But it's this vertical siding, lots of vertical, tall windows and horizontal windows with cedar cladding, which I'm really excited about, and I do hope it's going to get built. These are a couple images from the backside of the house. Front side is pretty vertical and flat facade. It's the north, and on the backside, south, the roof sort of wraps down and comes down quite an extension of the house with much bigger windows.

Bronwyn Barry:

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Another project I'm really excited about, this is in Clovis, California, which is sort of Fresno, central to state. Super hot summer and a quite cool winter. It's foothills. I'm working with Andrew Michler on this at Hyperlocal. We've been collaborating on this project, and we've essentially designed a big umbrella over a modern, flat-roofed house. We're sort of playing off of the agri vernacular, those metal steel, agricultural buildings that are quite common in the region, and I'm sort of integrating it into residential to provide this nice shade. That's just another perspective on that house with a nice roof deck you can see that the clients will be able to utilize on that property.

Bronwyn Barry:

A project I'm working on here, it's a retrofit. This is in Redwood City, close to the home, existing home that I'm renovating with some lovely clients who have a pension for Japanese sports cars. So I'm really giving them a big garage in the back here, keeping the existing front cottage, which is a 1950s, a shack, basically. And we're adding this, the backside double house. It connects to the pool, the existing pool, and the back side of this very steeply sloping property. Again, I'm using the roof. I'm finding basically all I'm building is big umbrellas, because in California, shade, shade and more shade is what we need for passive house.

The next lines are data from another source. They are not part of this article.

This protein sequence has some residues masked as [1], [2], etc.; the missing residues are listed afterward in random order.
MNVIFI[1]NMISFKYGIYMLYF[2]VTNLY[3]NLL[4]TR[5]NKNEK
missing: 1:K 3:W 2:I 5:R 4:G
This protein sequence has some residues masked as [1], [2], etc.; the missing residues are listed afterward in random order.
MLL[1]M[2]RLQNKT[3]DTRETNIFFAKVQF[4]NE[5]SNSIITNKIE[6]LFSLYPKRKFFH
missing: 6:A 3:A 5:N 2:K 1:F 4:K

Bronwyn Barry:

Then last project I'm sharing with you here, another lovely set of clients with a spectacular property up also foothills but sort of closer to Sacramento. This is in Amador County, and behind them is a spectacular butte. I'm designing this house. It's still sort of schematic. We are working through design development, but I designed a huge, big wraparound porch, loggia all around this house to shade the house from the harshness of our California sun and our heat. And you can see on this more bird's eye view, loggia all around the south and the north, the southeast corner. North side is pretty well-shaded, and I've got a courtyard entrance here. This is an existing workshop building that they've also put on the site.

Bronwyn Barry:

Really, that's the sum of what I've been sharing you today, and I close with this quote, which is one of my favorites. I put it on one of my previous business cards, because it's just a really good reminder about what we need to do and what we choose to do and how we can really own what we do in a much more real way, and really utilize our own agency to deliver projects that we can all be really proud of and that actually can hopefully survive the next 30 years in. That's really it. I hope I haven't gone over my-